Diamond Watch Bands

A watch, secured with a band inlaid with diamonds, is not the average workman’s adornment. It is the choice of an individual who has the confidence to wear it with aplomb. The diamond watch band distinguishes the wearer as a person who does not have to be in hurry to make his daily bread.

There was a time when a man told the time by just looking up at the sky. Very effective technique. Especially if you living in the open outdoors. Not very failsafe, though. Bad weather has a bad habit of obscuring the passage of time. Necessity being the mother of invention, various mechanical devices were created to tell the time.

Time passed and timekeeping devices developed until the wristwatch was invented. The very first wristwatch was invented by Patek Philippe, in 1868, but only as a lady’s bracelet watch meant to be worn as jewelry. Men, at that time, used the pocket watch. Said pocket watch, however, was not practical for Alberto Santos-Dumos, an early aviator. He needed a timekeeping device that he could refer to without fumbling around in his pocket. Fumbling around not being anywhere near the top of recommended activities when you are trying to keep an airplane in the air.

So, Alberto Santos-Dumos asked his friend, a French watchmaker called Louis Cartier, to design something which he could use to tell the time with by, say, just flipping his wrist over. Thus, out of an airman’s need, the first man’s wristwatch was invented for practical use.

The popularity rating of wristwatches soared during World War I, when officers found that fumbling around for a pocket watch was not exactly the best thing to do when you are in the front line. To be able to tell the time quickly and accurately is a critical contributing factor to the success of any military strategy. By that time, wristwatches had already become a common adornment among the middle class and the rank and file carried them into battle.

The wristwatch developed and became more and more accurate in keeping the time. Nevertheless, a wristwatch is only of value to the wearer if he can keep it on his wrist. A wristwatch kept in the pocket for reason of suffering from a broken watch band is no better than a pocket watch. So watch bands developed in step with the wristwatch.

Watch bands are made from various materials like plastic, leather and steel. Plastic watch bands of the cheaper kind are usually attached to Mickey Mouse watches and other watches of a similar kind. There are also plastic watch bands made from much more durable and, of course, much more expensive material for the man who, either, is a sportsman, or, simply sweats a lot.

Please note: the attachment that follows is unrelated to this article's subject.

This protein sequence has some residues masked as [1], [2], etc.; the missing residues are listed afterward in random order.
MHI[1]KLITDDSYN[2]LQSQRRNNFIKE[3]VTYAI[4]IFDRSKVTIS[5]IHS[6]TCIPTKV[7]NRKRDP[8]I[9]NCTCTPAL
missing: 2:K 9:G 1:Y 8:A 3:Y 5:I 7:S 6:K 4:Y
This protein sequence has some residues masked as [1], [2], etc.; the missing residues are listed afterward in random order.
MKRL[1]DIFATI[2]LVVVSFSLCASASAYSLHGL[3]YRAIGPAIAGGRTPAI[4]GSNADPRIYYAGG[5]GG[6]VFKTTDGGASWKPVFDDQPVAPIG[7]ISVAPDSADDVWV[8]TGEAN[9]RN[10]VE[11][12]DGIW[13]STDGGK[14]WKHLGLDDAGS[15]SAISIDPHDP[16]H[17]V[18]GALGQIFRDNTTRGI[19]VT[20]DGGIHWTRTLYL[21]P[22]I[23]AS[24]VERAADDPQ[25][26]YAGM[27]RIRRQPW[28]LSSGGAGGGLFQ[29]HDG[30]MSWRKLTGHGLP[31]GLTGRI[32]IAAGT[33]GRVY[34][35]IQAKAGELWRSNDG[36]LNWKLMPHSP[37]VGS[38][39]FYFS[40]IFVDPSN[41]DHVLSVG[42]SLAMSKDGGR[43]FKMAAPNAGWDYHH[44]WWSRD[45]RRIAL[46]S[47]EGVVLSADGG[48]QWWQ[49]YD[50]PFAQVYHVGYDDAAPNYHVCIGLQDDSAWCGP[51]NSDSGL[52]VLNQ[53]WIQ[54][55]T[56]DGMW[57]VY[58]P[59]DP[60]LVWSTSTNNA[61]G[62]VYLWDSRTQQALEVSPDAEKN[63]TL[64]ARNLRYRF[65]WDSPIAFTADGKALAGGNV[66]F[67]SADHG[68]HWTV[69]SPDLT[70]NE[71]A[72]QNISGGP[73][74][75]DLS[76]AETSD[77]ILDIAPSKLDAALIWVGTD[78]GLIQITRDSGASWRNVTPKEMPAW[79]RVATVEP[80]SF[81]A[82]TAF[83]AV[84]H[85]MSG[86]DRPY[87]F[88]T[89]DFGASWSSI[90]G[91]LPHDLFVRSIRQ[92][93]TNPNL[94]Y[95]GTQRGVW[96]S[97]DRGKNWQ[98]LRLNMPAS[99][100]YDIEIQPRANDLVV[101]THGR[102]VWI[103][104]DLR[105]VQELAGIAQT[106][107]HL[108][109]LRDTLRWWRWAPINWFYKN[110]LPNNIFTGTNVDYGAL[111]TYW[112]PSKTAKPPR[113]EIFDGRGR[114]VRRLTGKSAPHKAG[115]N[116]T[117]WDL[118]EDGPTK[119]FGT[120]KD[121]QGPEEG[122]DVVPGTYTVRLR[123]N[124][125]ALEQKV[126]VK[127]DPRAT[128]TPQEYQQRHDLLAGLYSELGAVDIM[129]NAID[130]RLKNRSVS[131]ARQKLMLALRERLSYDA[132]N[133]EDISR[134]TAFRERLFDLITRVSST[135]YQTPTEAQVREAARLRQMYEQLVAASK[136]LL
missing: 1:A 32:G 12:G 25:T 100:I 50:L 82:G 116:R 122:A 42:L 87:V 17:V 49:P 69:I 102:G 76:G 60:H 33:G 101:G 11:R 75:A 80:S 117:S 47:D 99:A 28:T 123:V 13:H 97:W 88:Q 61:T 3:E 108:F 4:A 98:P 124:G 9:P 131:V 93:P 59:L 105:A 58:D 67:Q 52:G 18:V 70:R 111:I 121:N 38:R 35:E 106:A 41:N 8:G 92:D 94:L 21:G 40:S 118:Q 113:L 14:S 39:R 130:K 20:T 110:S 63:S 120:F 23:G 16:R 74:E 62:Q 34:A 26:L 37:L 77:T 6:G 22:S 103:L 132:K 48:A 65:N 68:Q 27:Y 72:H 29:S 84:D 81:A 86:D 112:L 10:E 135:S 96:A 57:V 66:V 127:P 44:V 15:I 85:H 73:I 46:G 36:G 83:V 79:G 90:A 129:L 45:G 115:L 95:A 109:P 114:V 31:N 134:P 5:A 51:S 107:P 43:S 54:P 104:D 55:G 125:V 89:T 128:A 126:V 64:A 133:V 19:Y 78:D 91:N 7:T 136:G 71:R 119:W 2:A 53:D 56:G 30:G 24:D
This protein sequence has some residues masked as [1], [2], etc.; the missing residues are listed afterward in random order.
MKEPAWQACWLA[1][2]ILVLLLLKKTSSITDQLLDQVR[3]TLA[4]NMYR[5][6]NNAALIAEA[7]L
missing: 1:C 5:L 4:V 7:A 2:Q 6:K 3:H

Leather is also a good material for making watch bands. It has a manly look to it and is quite lasting. Only setback being that leather tends to smell when soaked with sweat. Not exactly a demerit, especially if your lady companion is excited by manly leather smells.

Steel watch bands are very solid and, if the need arises, can be pressed into service as very handy knuckle-dusters. Steel watch bands come in various colors like white, black and even gold. Diamonds are also added to a stainless steel watch band to produce an accessory to the watch that is an adornment in it’s own right.

Diamond watch bands are also made from gold, silver or platinum. The price of the band would vary according to the amount of diamonds inlaid in it. This is usually quoted in carats. A diamond (from the Greek word “adamas” which means “unbreakable”) is one of the three common allotropes of carbon. The other two common allotropes are graphite and fullerenes. So the diamonds sparkling on your diamond watch band are close cousins of the lead in the pencil in your hand. Said lead, however, is not in the least related to the lead as found in bullets.

A Google search turned up many beautiful diamond watch bands. Some are well-priced. Others are priced well above the average workman’s budget.

For example, there is one called a Fully Iced Band. It is available in white stainless steel with 28 carats of diamonds embedded in compact rows on a one-inch-wide band. The price is $6,800. It presents a solid picture of elegance. The Black Diamond Arctica Band has only 16.50 carats of diamond mounted in a trellis pattern on black stainless steel. The going price is $5,070, making for elegance with a difference.

Lower down the price range is the Fully Iced with only 9 carats of diamonds at only $1,650, which is a fair price for a solid complement to a quality watch. If you prefer a different color, you can try the Yellow Stainless Steel Fully Iced with 8 carats of diamonds for only $1,550. That can be considered to be a good price for a quality accessory.

For the ladies, there is a Ladies Diamond 18K Yellow Gold with more than 200 diamonds. Made in Italy, it comes with a $2,685 price tag. Not exactly cheap but small change as a gift for the apple of your eye. You can also get it in white gold for the same price.

Other settings you can get is platinum. There is a Platinum watch band with 2 carats of diamonds matched with four sapphires. It’s a ladies’ model priced at $2,880. This price is not too much to pay because this is a classical design.

The one I particularly liked is the 18K Yellow Gold President Diamond Watch Band priced at $5,200. Just the perfect thing to display when you check the time during board meetings which you are chairing.

To tell the truth, you will really be spoilt for choice when choosing a diamond watch band. There are so many available. Each and every one looks good on you. Perhaps the solution would be to start a diamond watch band collection. That would make a good alternative to collecting stamps.

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